One of the biggest reasons behind humans succeeding in standing the test of time has been their curiosity. Yes, our history is loaded with attempts to just survive, but that doesn’t show the whole picture. After we are dealt a severe blow, we like to dissect the cause of it. Notably, this isn’t to stop that thing from happening ever again. Instead, we carry out our inspection, so that we are able to better prepare ourselves, in case the event is repeated at some point. Such willingness to study the depths of something has resulted in the creation of a civilization that is wiser, and hence, much more accomplished. However, despite coming so far, we are not resting on our laurels. The urge to gain more and more knowledge is still there, and it has only gone a notch up ever since we bumped into the concept of technology.
With highly advanced tools at our disposal now, we are able to explore areas that can potentially transform our lives. While this is happening across a much wider gamut, one of its biggest recipients, so far, has been the medical sector. The tech-driven researches have enabled the medical scientists to come up with treatments for diseases that were viewed as something of a death sentence or just generally incurable before. Furthermore, we are also constantly looking to improve these treatments and the methods we used to reach upon them. It’s on the latter front where we have made another breakthrough.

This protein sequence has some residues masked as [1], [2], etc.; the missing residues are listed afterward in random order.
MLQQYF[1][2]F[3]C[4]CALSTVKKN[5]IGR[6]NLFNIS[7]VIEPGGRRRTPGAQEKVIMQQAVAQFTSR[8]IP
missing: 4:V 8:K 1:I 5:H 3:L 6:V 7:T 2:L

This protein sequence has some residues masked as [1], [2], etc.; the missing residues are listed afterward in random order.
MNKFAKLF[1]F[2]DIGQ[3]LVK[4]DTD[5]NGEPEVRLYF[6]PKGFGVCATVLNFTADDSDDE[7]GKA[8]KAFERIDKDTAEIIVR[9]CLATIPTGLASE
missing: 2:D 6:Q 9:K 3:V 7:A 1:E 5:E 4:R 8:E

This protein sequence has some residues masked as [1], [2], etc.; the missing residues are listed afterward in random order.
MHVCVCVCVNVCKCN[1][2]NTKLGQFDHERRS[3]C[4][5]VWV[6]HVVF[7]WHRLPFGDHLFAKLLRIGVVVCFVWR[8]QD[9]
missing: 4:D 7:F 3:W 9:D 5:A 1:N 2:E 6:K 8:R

The research team at University of Arizona has finally eliminated a big obstacle associated with optogenetics by introducing a wireless and battery-free light that can shine through the skull. Optogenetics remains as one of the important routes through which scientists can learn more about the brain and the nervous system, but to this date the process of it has been anything but straightforward. The standard optogenetics’ method would make the penetration of skull and brain a requisite, if we are to ensure that the light is correctly placed to activate the neurons. This, as you can imagine, sometimes leads to chronic pain and other difficulties.
The device developed by University of Arizona just needs to be planted under the skin, hence it can serve the same purpose by not necessitating penetration. Currently just an experimental technique, optogenetics has the potential to produce treatments for many neurological diseases.